If you want to be happy, you have to be willing to be somebody else’s reason for being unhappy.
If you want to be successful, you have to be okay with being seen as a failure.
If you want to lead a quiet life, you have to be willing to be seen as a selfish jerk who isn’t involved enough.
If you want to make a difference, you have to be willing to disrupt the peace of those who like things the way they already are.
If you want to say “yes” to the life of your dreams, you have to be willing to offend those who never want to be told “no.”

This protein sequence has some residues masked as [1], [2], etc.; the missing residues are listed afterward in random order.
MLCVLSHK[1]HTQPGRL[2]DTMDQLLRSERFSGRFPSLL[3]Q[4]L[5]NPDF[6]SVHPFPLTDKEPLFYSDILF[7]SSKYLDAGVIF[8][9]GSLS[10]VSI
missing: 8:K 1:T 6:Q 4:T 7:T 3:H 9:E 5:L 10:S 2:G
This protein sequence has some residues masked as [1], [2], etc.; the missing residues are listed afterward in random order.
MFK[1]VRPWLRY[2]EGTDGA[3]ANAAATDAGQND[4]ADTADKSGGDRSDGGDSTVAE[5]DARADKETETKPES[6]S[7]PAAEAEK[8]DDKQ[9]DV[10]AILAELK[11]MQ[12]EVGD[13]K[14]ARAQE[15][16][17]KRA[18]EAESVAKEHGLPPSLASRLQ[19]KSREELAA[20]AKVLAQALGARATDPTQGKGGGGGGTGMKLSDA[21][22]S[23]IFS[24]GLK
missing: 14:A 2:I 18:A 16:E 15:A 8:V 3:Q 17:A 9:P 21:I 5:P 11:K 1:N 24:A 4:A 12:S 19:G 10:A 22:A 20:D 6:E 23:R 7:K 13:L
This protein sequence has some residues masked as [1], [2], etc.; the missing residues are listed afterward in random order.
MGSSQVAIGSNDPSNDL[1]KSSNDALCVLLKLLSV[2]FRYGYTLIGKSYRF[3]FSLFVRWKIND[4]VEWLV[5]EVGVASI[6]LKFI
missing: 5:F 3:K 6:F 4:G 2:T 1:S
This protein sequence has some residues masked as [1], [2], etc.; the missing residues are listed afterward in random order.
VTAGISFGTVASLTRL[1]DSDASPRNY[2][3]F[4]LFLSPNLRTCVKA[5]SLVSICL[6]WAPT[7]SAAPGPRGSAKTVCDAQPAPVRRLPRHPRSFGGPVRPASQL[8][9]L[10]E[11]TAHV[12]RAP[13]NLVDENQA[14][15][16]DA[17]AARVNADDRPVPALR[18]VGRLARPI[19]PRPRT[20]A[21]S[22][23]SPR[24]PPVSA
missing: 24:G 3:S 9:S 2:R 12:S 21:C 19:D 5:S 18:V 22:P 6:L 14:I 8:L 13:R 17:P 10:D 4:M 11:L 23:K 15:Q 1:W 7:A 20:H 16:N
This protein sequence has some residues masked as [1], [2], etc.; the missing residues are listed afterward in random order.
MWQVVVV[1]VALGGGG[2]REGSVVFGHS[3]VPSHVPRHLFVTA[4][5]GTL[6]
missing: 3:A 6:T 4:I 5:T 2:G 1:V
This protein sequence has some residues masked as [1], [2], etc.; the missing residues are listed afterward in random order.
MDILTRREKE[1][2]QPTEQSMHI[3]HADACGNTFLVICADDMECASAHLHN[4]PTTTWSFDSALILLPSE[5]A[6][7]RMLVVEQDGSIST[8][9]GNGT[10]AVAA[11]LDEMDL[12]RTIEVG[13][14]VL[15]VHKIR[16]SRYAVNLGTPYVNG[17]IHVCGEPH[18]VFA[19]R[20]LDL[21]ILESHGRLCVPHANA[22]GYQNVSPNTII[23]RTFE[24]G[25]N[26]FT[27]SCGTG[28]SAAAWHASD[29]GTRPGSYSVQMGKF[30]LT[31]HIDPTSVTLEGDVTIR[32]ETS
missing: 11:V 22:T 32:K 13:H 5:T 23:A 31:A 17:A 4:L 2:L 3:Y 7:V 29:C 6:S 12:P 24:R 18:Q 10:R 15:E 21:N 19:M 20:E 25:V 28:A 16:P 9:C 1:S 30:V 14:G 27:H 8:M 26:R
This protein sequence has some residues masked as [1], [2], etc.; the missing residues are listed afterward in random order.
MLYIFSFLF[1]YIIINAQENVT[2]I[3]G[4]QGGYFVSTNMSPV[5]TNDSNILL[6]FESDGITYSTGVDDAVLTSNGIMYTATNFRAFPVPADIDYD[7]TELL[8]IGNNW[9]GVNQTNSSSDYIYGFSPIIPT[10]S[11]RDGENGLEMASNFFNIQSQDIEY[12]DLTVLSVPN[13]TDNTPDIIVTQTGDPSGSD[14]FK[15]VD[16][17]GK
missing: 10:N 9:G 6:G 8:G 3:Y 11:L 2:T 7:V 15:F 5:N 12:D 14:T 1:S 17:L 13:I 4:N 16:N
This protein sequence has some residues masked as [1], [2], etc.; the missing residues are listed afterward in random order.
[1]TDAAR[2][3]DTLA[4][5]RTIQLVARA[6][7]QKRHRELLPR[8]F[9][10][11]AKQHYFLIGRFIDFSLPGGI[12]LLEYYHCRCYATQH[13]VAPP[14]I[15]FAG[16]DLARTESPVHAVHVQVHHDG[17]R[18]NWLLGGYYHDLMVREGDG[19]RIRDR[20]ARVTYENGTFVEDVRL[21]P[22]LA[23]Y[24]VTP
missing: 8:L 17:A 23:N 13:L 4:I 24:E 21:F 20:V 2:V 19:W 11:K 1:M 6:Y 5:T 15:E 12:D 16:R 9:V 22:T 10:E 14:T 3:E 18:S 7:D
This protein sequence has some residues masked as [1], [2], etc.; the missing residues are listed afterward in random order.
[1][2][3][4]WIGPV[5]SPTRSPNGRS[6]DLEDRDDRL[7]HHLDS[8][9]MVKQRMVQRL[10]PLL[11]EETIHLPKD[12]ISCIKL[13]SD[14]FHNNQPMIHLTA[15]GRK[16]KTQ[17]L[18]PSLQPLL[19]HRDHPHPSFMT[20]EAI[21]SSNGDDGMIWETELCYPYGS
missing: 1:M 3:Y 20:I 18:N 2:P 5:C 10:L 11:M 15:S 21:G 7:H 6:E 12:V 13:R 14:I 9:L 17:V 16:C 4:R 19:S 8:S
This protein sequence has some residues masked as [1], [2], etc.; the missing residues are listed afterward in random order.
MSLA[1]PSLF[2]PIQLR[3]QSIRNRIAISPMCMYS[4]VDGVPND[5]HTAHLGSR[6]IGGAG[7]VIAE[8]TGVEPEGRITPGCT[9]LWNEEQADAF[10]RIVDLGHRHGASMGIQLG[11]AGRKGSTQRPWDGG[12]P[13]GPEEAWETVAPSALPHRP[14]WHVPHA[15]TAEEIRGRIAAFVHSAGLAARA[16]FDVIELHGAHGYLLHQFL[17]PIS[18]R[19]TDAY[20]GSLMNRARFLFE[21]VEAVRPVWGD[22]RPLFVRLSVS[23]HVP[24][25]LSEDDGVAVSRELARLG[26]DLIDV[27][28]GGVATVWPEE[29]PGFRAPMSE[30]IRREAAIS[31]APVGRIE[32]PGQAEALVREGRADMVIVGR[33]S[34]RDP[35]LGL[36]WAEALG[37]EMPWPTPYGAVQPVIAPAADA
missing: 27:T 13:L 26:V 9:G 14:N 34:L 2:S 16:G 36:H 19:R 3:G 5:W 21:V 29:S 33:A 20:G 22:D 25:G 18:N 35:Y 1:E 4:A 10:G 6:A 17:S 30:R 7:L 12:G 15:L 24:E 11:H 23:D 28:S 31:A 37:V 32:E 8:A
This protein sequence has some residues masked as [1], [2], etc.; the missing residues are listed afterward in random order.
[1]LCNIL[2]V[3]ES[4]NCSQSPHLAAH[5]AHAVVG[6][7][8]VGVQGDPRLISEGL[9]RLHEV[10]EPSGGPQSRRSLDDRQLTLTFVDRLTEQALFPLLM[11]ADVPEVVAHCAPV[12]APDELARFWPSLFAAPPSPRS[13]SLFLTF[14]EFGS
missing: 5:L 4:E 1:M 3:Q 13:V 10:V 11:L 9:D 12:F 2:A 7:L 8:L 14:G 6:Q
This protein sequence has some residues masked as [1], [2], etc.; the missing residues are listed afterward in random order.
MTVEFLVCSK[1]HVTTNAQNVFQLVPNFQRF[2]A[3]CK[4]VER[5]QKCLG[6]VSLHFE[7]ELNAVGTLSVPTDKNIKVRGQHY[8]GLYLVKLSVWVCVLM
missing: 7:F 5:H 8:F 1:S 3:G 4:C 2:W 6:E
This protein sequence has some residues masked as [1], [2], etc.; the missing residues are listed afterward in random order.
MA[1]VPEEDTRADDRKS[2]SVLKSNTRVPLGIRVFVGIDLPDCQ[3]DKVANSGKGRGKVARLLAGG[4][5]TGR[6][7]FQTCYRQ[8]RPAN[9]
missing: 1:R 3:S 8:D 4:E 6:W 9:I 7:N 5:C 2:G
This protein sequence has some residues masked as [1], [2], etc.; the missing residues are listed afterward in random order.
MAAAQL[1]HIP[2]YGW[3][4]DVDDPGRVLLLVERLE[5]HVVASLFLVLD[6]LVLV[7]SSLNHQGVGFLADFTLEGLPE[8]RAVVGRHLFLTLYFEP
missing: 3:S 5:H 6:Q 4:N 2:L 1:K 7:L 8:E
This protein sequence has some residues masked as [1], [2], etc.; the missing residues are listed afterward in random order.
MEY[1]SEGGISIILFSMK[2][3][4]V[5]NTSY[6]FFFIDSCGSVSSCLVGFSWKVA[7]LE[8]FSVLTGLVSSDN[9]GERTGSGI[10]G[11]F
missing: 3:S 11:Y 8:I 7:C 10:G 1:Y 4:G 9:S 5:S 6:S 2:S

If you want to remain loyal to your priorities and principles, you have to be willing to be seen as disloyal by those who think you have an obligation to be committed to whatever their philosophy is.
There’s a world of a difference between living a good life and being seen by others as someone who’s living a good life. Achieving the former very often requires a willingness to sacrifice the latter.
For every happy, successful, or fulfilled person, there’s a worried and confused acquaintance, standing somewhere in the distance, still trying to figure out how, why, and when their dear old buddy fell off the deep end.